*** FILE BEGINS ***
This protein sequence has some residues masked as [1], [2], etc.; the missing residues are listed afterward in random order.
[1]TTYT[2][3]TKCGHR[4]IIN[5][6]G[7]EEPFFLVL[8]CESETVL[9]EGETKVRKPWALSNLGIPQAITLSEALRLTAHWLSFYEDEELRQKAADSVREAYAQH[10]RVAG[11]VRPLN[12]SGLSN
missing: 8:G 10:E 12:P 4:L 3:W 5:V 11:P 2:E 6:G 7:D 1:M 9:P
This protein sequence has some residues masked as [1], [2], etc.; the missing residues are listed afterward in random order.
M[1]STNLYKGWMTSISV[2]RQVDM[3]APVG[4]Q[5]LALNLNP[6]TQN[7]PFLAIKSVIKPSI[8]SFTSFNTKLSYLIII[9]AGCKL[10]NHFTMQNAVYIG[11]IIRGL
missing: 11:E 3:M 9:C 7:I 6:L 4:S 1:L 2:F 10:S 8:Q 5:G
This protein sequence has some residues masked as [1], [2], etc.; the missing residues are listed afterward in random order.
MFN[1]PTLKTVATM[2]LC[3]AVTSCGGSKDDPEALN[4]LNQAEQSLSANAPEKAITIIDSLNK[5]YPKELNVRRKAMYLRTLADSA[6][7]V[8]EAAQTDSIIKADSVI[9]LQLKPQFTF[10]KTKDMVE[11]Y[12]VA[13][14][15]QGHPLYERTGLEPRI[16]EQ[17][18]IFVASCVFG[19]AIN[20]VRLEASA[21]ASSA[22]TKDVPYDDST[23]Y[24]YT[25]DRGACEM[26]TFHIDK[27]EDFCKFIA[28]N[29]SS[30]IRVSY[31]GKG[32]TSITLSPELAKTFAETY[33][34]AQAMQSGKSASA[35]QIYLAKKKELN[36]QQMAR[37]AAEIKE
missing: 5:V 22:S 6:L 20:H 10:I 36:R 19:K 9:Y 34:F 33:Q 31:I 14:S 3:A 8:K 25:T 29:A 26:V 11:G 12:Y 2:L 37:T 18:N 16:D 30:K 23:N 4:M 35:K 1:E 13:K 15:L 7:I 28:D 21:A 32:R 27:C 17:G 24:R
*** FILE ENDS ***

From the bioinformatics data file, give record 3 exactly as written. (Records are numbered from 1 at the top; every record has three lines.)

This protein sequence has some residues masked as [1], [2], etc.; the missing residues are listed afterward in random order.
MFN[1]PTLKTVATM[2]LC[3]AVTSCGGSKDDPEALN[4]LNQAEQSLSANAPEKAITIIDSLNK[5]YPKELNVRRKAMYLRTLADSA[6][7]V[8]EAAQTDSIIKADSVI[9]LQLKPQFTF[10]KTKDMVE[11]Y[12]VA[13][14][15]QGHPLYERTGLEPRI[16]EQ[17][18]IFVASCVFG[19]AIN[20]VRLEASA[21]ASSA[22]TKDVPYDDST[23]Y[24]YT[25]DRGACEM[26]TFHIDK[27]EDFCKFIA[28]N[29]SS[30]IRVSY[31]GKG[32]TSITLSPELAKTFAETY[33][34]AQAMQSGKSASA[35]QIYLAKKKELN[36]QQMAR[37]AAEIKE
missing: 5:V 22:S 6:L 20:H 10:I 36:R 19:K 9:Y 34:F 33:Q 31:I 14:S 3:A 8:K 25:T 29:A 26:V 11:G 12:Y 2:L 37:T 18:N 16:D 30:K 23:N 4:M 35:K 1:E 13:K 15:L 7:I 28:D 21:A 32:R 27:C 17:G 24:R